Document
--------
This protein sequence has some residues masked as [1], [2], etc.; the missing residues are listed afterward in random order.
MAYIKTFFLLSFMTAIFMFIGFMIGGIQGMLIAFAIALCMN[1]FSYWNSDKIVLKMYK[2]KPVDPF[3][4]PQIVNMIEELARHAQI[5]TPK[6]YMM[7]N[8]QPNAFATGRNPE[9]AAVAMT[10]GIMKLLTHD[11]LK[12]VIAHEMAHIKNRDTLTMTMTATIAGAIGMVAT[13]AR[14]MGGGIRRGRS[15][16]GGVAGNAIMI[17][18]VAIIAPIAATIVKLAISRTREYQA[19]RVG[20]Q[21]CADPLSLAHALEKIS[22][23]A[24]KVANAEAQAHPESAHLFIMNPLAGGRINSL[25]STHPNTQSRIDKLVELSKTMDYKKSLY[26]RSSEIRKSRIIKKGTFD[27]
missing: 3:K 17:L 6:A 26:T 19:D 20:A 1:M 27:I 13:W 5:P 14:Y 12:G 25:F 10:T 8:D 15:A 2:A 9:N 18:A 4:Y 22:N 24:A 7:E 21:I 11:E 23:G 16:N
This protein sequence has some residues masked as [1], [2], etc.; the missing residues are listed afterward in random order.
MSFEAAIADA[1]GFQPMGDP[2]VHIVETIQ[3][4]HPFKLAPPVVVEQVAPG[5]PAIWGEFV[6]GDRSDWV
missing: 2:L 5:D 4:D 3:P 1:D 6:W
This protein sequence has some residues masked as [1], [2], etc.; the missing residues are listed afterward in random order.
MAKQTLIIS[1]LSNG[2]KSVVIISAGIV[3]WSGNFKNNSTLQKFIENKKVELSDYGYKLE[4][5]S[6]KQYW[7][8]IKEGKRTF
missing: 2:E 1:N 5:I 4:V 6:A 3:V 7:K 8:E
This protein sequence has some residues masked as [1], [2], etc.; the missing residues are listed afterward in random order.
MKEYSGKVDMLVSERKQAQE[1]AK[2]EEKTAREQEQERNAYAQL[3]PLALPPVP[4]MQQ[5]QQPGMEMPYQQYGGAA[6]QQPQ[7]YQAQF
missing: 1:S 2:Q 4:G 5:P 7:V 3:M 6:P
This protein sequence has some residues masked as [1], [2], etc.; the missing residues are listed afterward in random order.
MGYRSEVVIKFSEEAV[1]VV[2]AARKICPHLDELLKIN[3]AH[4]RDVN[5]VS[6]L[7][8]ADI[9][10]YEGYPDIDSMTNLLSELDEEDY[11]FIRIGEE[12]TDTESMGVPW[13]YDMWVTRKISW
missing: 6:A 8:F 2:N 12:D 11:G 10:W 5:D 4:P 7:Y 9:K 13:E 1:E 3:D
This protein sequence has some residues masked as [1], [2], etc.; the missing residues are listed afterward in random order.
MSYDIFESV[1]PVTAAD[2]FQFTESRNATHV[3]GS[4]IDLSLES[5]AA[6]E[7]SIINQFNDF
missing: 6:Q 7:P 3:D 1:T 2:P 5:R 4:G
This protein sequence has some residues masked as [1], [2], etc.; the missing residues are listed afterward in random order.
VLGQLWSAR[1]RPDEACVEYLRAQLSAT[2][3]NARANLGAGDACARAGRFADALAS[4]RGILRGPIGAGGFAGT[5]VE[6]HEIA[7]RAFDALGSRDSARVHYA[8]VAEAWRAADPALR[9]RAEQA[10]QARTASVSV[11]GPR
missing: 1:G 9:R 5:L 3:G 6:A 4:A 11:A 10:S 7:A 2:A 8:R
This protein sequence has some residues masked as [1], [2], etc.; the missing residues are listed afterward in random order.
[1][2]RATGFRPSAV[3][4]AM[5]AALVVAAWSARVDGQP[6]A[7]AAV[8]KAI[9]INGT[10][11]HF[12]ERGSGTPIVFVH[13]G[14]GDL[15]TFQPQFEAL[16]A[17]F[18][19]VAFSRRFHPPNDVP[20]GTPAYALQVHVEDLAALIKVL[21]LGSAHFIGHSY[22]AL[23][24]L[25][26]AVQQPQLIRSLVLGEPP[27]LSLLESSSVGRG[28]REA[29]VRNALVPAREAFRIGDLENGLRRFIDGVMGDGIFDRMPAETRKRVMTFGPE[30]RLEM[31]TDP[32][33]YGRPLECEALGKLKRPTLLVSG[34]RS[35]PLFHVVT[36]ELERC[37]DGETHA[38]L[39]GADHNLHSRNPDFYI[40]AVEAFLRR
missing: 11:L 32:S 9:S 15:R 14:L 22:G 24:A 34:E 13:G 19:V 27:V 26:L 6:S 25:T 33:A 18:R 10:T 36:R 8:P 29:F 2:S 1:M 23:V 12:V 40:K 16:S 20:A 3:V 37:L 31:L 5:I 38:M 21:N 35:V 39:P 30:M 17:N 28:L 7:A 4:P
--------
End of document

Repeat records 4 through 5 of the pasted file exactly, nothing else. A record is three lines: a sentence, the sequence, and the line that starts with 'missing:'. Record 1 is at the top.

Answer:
This protein sequence has some residues masked as [1], [2], etc.; the missing residues are listed afterward in random order.
MKEYSGKVDMLVSERKQAQE[1]AK[2]EEKTAREQEQERNAYAQL[3]PLALPPVP[4]MQQ[5]QQPGMEMPYQQYGGAA[6]QQPQ[7]YQAQF
missing: 1:S 2:Q 4:G 5:P 7:V 3:M 6:P
This protein sequence has some residues masked as [1], [2], etc.; the missing residues are listed afterward in random order.
MGYRSEVVIKFSEEAV[1]VV[2]AARKICPHLDELLKIN[3]AH[4]RDVN[5]VS[6]L[7][8]ADI[9][10]YEGYPDIDSMTNLLSELDEEDY[11]FIRIGEE[12]TDTESMGVPW[13]YDMWVTRKISW
missing: 6:A 8:F 2:N 12:D 11:G 10:W 5:D 4:P 7:Y 9:K 13:E 1:E 3:D